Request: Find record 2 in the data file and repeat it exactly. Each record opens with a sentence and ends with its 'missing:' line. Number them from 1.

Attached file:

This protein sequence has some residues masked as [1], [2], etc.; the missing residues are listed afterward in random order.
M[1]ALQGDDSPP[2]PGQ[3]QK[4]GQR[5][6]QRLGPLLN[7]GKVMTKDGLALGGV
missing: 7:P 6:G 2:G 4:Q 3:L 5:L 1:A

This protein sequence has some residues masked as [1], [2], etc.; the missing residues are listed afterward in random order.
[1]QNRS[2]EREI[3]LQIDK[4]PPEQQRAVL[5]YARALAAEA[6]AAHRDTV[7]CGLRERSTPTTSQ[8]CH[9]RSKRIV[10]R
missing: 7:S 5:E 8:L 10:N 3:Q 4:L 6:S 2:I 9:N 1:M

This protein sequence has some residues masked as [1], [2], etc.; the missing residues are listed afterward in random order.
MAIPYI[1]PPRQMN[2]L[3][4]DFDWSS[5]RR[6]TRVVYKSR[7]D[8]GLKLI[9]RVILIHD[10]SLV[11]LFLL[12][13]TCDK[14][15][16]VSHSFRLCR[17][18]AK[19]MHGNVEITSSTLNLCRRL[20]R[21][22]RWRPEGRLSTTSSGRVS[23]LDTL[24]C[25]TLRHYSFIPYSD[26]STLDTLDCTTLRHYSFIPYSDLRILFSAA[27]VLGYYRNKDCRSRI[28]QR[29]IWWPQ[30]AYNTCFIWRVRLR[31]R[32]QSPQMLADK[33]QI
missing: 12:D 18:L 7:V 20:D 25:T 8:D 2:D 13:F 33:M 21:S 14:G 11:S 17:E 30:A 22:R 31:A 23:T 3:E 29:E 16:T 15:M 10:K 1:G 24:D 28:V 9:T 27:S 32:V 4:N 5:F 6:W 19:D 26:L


This protein sequence has some residues masked as [1], [2], etc.; the missing residues are listed afterward in random order.
[1]QNRS[2]EREI[3]LQIDK[4]PPEQQRAVL[5]YARALAAEA[6]AAHRDTV[7]CGLRERSTPTTSQ[8]CH[9]RSKRIV[10]R
missing: 7:S 5:E 8:L 10:N 3:Q 4:L 6:S 2:I 9:N 1:M